AIF translocates from the mitochondria to the parental macronucleus

To examine the subcellular localization of Tetrahymena AIF, we constructed a plasmid that expresses a fusion protein composed of AIF and GFP (AIF::GFP) under the control of the AIF promoter (Figure 3A). The transformants stably expressed AIF::GFP in the presence of 50 μg/ml paromomycin, whereas paromomycin at concentrations >50 μg/ml had detrimental effects on cell growth. However, the signal was too weak to allow cytological analysis. To solve this problem, we performed indirect immunofluorescence using GFP-specific polyclonal antibodies, to determine the localization of the fusion protein. AIF::GFP signals were observed at the surface and in the cytoplasm of each cell (Figure 3B), similar to the pattern observed with MTG, a mitochondrion-specific fluorescent dye. Therefore, AIF is localized within mitochondria.
Figure 3
Figure 3

Translocation of AIF from mitochondria to parental macronucleus. A. Map of expression vector, named AKgfpTtAIF, with neomycin resistance cassette (Neor-cassette), 5'UTR and ORF of AIF, codon-optimized GFP (GFP-cassette), replication origin derived from Stylonychia lemnae and telomeres from Tetrahymena. Neomycin resistance is expressed under control of β-tubulin promoter. Before biolistic bombardment, the plasmid was digested with SfiI to expose telomere sequences on both ends. B. After biolistic bombardment, cytoplasmic localization of AIF::GFP was detected using α-GFP. This fluorescent pattern was coincided with MitoTracker Green (MTG). No-bombardment indicates non-transformed wild-type cell. Scale bar in photograph indicates 10 μm. C. Translocation of AIF::GFP was visualized with α-GFP antibodies. White arrows indicate parental macronucleus. Overlay represents fusion image of blue (nuclei) and red (AIF::GFP) fluorescence. Scale bar in photograph indicates 10 μm. D. Fluorescence microscopy of living cells expressing AIF::GFP at the stage of MacIIp. Red arrows indicate AIF::GFP in parental macronuclei. pMa denotes parental macronucleus.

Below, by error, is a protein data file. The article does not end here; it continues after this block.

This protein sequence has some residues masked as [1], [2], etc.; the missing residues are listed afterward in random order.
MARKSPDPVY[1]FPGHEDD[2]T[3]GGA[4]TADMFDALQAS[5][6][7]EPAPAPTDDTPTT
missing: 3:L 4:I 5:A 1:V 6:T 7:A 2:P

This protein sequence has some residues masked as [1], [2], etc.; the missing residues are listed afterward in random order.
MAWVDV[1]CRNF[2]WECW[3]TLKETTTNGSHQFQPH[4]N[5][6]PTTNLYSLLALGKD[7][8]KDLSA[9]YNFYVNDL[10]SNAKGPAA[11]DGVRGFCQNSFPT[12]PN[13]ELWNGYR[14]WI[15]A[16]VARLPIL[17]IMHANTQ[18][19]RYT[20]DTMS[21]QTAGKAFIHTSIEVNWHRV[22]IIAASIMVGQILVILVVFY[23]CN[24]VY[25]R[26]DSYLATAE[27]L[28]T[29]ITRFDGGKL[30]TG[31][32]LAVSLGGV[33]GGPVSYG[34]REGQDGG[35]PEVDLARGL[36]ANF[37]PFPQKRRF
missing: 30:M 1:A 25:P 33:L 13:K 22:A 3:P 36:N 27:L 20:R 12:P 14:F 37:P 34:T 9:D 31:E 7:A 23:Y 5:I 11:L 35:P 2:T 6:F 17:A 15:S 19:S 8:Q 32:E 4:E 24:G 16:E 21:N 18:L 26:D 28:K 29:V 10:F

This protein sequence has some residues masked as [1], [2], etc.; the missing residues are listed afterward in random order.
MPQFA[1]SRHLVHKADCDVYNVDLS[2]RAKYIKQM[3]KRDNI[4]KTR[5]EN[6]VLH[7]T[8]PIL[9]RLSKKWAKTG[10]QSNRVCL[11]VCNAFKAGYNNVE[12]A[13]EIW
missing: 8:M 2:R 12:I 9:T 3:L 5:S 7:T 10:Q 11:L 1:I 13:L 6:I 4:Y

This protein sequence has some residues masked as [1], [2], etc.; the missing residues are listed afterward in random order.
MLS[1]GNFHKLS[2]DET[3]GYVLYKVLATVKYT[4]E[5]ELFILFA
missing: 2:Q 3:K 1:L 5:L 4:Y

To examine the translocation of AIF during conjugation, the localization of the fusion protein (AIF::GFP) was observed throughout this process. As shown in Figure 3Ca, before conjugation, AIF::GFP was distributed over the cell surface along the ciliary rows. During nuclear exchange, the pattern of AIF expression changed, and intense signals were detected in the posterior region of each cell (Figure 3Cb). Meanwhile, the signals nearly overlapped (and probably surrounded) the parental macronucleus during the stages that correspond to PZD to Mac IIe (Figure 3Cc-e, see also Figure 1). Living cells expressed AIF::GFP during the MAC IIp stage (Figure 3D). Although the AIF::GFP signal in living cells was weak, as mentioned above, the signal was concentrated and visualized at the posterior region of the cell, where it overlapped with the parental macronucleus (indicated by red arrows in the Figure). These results suggest that AIF is released from mitochondria and translocates to the parental macronucleus before nuclear condensation.

AIF plays roles in the growth and PND of T. thermophila